Search form

Shop
Total: £0.00
Item Cost
Your shopping cart is empty.

Search form

Appropriate language

It can be challenging to find a common language that reflects the values and principles of individuals with autism across a very diverse spectrum as well as their families and professionals.

Home > About Autism > About Autism > Language & Terminology

Language & Terminology

The Challenge

The complex nature of the autism spectrum gives rise to a range of personal and professional perspectives. It can therefore be a challenge to find a common language that reflects the values and principles of the various groups who are invested in advancing our understanding and support of people of all ages across a very diverse spectrum.

Scottish Autism aims to engage directly with individuals on the spectrum and their families. Education, social work and health care professionals across all disciplines interact with the organisation in relation to specific individuals within our services or with a view to understanding how services need to develop better to respond to and support individuals with a diagnosis on the autism spectrum. Additionally, professionals within the organisation will engage with research and researchers from an equally broad range of disciplines.

The importance of terminology

Throughout our website the language and terminology used will reflect the diversity of the autism community and those invested in it whilst aiming to reflect the positive and inclusive ethos that underpins the work, values and philosophy of Scottish Autism.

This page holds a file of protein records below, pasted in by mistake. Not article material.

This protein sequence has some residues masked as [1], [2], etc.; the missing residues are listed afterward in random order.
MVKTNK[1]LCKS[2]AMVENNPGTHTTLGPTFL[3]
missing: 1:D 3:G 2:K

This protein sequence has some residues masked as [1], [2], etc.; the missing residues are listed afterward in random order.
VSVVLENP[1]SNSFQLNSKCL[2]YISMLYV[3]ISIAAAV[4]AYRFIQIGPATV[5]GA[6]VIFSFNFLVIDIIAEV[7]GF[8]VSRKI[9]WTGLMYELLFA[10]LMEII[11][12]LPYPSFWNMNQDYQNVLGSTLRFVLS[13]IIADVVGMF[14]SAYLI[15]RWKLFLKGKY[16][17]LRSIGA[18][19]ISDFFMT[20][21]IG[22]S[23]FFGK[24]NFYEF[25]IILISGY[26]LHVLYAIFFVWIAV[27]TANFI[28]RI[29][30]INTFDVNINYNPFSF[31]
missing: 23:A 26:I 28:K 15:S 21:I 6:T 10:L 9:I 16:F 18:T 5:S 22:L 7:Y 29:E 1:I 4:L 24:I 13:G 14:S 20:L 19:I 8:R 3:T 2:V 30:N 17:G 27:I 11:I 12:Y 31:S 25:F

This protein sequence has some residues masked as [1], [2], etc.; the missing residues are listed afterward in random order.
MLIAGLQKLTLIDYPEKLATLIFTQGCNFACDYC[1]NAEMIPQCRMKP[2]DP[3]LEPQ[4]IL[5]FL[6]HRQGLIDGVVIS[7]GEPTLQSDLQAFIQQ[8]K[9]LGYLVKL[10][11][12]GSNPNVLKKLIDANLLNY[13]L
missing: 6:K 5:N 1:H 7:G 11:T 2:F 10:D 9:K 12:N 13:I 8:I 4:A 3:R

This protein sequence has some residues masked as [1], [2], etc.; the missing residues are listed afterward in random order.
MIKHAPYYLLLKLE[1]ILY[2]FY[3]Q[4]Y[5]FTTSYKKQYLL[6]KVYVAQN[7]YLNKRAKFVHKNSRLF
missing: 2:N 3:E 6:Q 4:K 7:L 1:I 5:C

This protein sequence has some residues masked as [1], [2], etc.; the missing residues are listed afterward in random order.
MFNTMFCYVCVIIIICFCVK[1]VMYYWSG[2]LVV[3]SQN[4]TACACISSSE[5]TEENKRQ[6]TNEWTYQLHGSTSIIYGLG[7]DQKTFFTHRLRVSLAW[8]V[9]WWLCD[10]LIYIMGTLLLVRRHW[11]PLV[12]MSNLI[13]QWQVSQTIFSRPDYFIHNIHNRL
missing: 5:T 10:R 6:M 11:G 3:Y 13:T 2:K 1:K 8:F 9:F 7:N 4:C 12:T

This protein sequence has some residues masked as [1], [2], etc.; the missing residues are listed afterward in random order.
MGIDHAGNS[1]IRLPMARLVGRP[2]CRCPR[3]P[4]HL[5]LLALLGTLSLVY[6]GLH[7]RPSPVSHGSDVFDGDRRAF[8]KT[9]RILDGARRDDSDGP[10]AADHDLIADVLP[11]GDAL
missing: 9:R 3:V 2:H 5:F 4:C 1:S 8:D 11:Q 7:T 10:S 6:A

Kenny et al (2015) found that the term “autistic” is preferred by adult individuals and their families whilst professionals tend to prefer terms such as “Individual with autism”. As an organisation we will endeavour to reflect the range of terminology that is preferred and used by those with a personal and or professional interest in autism.

The organisation is sensitive to the potential for perceived negative connotations in connection to terms such as “Disorder” or “Impairment”. These are clinical terms that are understood in such contexts and would be included in material of that nature or information that makes reference to same.

Scottish Autism understands that many individuals on the autism spectrum wish to assert themselves as neurologically diverse, as having a different way of being in, perceiving and engaging with the world and those they share it with. Such individuals would consider that being on the spectrum does not necessarily equate with impairment but can give rise to a unique world view, assets and skills. The organisation is respectful of this view and would support it whilst also acknowledging that some individuals on the spectrum face significant challenges in their daily living and are in need of high levels of support that is specifically tailored to their needs.

References:

Kenny  L, Hattersley C, Mollins B, Buckley C, Povey C and Pellicano E. ( 2015) Which terms should be used to describe autism? Perspectives from the UK autism community. Autism 1 -21

 

Throughout our website the language and terminology used will reflect the diversity of the autism community and those invested in it whilst aiming to reflect the positive and inclusive ethos that underpins the work, values and philosophy of Scottish Autism.